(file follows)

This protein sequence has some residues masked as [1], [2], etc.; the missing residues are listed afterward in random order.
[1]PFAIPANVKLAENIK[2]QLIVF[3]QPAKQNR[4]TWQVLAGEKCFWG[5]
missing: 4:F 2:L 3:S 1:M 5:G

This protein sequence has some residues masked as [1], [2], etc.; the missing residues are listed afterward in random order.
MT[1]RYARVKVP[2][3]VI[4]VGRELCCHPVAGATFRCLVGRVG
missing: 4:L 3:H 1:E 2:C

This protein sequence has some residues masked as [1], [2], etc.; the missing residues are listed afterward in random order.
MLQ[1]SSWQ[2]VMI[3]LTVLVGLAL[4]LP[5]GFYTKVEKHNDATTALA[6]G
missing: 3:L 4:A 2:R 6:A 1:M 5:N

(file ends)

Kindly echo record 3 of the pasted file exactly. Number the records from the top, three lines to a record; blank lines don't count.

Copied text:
This protein sequence has some residues masked as [1], [2], etc.; the missing residues are listed afterward in random order.
MLQ[1]SSWQ[2]VMI[3]LTVLVGLAL[4]LP[5]GFYTKVEKHNDATTALA[6]G
missing: 3:L 4:A 2:R 6:A 1:M 5:N